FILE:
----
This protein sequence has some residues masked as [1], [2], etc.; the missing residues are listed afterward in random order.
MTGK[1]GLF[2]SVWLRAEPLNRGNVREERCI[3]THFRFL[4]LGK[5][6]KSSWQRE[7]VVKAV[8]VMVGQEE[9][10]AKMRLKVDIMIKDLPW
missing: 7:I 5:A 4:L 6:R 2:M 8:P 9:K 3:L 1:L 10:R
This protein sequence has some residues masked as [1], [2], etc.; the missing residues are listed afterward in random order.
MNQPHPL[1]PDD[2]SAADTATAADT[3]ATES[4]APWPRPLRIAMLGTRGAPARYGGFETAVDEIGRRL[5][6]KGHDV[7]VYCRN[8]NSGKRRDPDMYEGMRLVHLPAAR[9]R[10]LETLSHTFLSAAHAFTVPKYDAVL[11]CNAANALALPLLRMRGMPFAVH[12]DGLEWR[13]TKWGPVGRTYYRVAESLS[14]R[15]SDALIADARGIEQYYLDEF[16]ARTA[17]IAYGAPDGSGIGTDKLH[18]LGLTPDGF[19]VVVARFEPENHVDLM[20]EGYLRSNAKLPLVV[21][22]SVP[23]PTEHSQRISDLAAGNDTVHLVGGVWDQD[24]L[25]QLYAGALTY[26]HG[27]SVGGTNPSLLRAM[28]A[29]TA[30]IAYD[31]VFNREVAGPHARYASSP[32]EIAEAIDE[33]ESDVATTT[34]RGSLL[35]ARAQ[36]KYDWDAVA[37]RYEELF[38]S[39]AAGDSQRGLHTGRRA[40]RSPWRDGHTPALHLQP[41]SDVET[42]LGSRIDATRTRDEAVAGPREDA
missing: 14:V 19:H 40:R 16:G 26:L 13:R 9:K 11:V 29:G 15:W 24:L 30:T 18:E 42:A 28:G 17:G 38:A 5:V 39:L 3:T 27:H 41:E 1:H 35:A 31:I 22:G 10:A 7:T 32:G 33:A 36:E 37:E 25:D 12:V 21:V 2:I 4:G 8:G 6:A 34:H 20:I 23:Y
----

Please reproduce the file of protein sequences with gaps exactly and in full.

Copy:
This protein sequence has some residues masked as [1], [2], etc.; the missing residues are listed afterward in random order.
MTGK[1]GLF[2]SVWLRAEPLNRGNVREERCI[3]THFRFL[4]LGK[5][6]KSSWQRE[7]VVKAV[8]VMVGQEE[9][10]AKMRLKVDIMIKDLPW
missing: 7:I 5:A 4:L 6:R 2:M 8:P 9:K 3:L 1:L 10:R
This protein sequence has some residues masked as [1], [2], etc.; the missing residues are listed afterward in random order.
MNQPHPL[1]PDD[2]SAADTATAADT[3]ATES[4]APWPRPLRIAMLGTRGAPARYGGFETAVDEIGRRL[5][6]KGHDV[7]VYCRN[8]NSGKRRDPDMYEGMRLVHLPAAR[9]R[10]LETLSHTFLSAAHAFTVPKYDAVL[11]CNAANALALPLLRMRGMPFAVH[12]DGLEWR[13]TKWGPVGRTYYRVAESLS[14]R[15]SDALIADARGIEQYYLDEF[16]ARTA[17]IAYGAPDGSGIGTDKLH[18]LGLTPDGF[19]VVVARFEPENHVDLM[20]EGYLRSNAKLPLVV[21][22]SVP[23]PTEHSQRISDLAAGNDTVHLVGGVWDQD[24]L[25]QLYAGALTY[26]HG[27]SVGGTNPSLLRAM[28]A[29]TA[30]IAYD[31]VFNREVAGPHARYASSP[32]EIAEAIDE[33]ESDVATTT[34]RGSLL[35]ARAQ[36]KYDWDAVA[37]RYEELF[38]S[39]AAGDSQRGLHTGRRA[40]RSPWRDGHTPALHLQP[41]SDVET[42]LGSRIDATRTRDEAVAGPREDA
missing: 14:V 19:H 40:R 16:G 26:L 13:R 9:K 11:V 29:G 15:W 24:L 30:T 18:E 42:A 28:G 17:G 38:A 5:V 39:L 3:T 27:H 41:E 1:H 35:A 31:I 22:G 10:A 7:T 32:G 33:A 36:E 37:E 25:D 12:V 21:V 2:I 4:G 8:G 6:A 34:H 20:I 23:Y